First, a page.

Vietnam’s shift from a centrally planned to a market economy has transformed the country from one of the poorest in the world into a lower middle-income country. Vietnam now is one of the most dynamic emerging countries in East Asia region.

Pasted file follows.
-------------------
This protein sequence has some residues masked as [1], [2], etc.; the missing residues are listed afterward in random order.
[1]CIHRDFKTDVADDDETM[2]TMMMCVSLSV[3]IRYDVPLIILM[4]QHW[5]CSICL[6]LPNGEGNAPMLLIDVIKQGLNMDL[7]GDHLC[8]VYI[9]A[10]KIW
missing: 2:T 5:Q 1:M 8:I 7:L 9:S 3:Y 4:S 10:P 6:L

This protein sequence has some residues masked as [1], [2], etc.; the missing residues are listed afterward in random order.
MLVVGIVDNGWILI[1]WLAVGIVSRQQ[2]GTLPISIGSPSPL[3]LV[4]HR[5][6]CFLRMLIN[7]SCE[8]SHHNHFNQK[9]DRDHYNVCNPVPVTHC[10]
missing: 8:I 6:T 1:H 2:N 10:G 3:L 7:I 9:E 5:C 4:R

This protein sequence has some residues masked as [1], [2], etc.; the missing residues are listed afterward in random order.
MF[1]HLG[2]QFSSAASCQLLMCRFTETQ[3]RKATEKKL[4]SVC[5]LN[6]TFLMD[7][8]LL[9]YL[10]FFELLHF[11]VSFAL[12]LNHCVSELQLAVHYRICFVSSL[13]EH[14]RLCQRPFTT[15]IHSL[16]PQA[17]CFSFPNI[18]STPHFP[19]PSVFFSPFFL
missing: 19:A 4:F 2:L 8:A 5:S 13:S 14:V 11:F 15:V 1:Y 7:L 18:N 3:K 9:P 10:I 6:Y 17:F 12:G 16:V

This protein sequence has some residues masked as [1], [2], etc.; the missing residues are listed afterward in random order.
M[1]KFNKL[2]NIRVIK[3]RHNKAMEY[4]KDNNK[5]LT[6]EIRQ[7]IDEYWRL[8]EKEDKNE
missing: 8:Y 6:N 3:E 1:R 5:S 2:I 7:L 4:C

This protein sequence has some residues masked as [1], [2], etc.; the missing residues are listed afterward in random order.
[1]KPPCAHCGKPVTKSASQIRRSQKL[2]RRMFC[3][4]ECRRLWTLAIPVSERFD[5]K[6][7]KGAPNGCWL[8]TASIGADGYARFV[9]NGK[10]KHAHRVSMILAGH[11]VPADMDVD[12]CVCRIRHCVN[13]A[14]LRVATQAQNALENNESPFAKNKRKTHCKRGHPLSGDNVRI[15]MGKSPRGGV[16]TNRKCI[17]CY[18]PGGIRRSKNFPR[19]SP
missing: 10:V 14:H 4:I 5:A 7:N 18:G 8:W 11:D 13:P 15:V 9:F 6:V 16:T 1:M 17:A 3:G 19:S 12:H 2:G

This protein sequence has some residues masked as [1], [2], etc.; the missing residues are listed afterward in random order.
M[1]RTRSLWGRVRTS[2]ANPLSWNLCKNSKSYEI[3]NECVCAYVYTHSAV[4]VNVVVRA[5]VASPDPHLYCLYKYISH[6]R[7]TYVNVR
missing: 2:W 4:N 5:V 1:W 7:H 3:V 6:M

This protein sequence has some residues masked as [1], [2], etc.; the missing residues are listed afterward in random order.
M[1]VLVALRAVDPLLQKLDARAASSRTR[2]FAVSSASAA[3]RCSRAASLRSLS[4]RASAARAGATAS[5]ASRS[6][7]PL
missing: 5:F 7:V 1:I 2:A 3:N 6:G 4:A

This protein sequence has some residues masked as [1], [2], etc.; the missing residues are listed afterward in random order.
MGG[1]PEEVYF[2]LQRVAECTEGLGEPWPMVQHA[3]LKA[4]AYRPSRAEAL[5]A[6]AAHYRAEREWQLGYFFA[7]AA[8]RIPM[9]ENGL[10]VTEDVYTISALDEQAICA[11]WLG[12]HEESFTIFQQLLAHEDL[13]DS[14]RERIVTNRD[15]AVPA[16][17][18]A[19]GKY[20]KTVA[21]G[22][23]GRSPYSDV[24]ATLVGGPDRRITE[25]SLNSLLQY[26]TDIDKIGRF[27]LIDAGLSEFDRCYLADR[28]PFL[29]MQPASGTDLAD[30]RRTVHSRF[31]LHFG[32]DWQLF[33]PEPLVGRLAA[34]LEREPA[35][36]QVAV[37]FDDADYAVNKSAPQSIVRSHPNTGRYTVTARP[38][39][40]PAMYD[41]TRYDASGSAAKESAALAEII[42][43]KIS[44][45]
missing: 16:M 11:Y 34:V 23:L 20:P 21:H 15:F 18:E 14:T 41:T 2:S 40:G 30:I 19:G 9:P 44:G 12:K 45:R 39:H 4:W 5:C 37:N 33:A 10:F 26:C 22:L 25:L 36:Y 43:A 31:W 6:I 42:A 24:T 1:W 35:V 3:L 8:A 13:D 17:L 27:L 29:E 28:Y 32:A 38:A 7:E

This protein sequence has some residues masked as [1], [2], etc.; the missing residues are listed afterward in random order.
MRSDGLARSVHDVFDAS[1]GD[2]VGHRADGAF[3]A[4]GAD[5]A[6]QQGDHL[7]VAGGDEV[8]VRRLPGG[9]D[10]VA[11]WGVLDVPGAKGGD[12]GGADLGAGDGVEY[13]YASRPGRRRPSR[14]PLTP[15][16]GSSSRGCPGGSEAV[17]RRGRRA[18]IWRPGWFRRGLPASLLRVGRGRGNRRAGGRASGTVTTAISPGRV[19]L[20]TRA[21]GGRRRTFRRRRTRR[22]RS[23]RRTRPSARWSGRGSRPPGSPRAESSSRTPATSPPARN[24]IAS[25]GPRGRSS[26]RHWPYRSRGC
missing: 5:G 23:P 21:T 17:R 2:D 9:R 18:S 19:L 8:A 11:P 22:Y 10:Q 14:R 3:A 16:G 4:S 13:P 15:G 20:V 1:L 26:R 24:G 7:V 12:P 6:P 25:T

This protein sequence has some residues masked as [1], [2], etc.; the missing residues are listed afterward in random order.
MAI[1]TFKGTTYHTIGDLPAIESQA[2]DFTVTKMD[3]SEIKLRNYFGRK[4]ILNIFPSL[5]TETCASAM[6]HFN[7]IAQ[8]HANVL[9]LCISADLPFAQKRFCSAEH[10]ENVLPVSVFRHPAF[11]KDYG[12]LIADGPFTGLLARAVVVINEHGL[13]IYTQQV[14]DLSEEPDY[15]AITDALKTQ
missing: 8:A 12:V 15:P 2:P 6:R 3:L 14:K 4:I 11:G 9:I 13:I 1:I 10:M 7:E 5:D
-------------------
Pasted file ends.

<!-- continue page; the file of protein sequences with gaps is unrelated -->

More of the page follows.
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“Our intention is to help mainstream the construction of resource-efficient residential and commercial buildings by bringing together governments, green building councils, financial institutions, deve... Show More +lopers, and homeowners. We have made great progress laying the groundwork for success in South Africa and hope to quickly replicate our strategy in other major markets,” Kapoor said. Encouraging efficiency through certificationThe Green Business Council of South Africa and IFC recently launched an EDGE certification program in South Africa, focused on the residential property sector, and certification is being rolled out in India, Indonesia, the Philippines, Vietnam, Colombia, Costa Rica, and Panama.The voluntary certification is a way for builders to demonstrate the benefits of green efficiencies to residents, owners, and investors. Buildings that use 20 percent less energy, water, and embodied energy in building materials than their peers – as demonstrated by the EDGE tool – achieve the EDGE performance standard and are eligible for certification.To help builders reduce energy toward meeting the performance standard, EDGE shows the differences in choosing efficient HVAC systems, lower-energy lighting, solar solutions, or even the use of fans in all rooms. Water consumption can be reduced by choosing to install low-flow showerheads or faucets as well as dual flush systems for water closets. The tool takes into account the climate of the city where the building is being designed. Once a user identifies the city and country, temperatures are populated into the system, as are local costs.As the user chooses the different materials and options to design the building, EDGE gives a running tally of estimated monthly energy use, the amount of greenhouse gas that is saved as well as utility costs, and how long it will take to pay back the green investments in the building.Changing how people think about constructionThe EDGE green building program is trying to change the way people think about and value green buildings – as practical and necessary, not as luxuries – and to encourage their construction in rapidly urbanizing economies. The goal is to make the benefits clearer for builders, bankers, and buyers.The International Energy Agency estimates buildings account for one-third of final energy consumption globally and energy demand could rise by 50 percent by 2050, if no action is taken to improve efficiencies in buildings. According to the IEA, the deployment of energy-efficient technologies that are already commercially available could result in global savings equivalent to the current energy use of Russia and India combined. Show Less -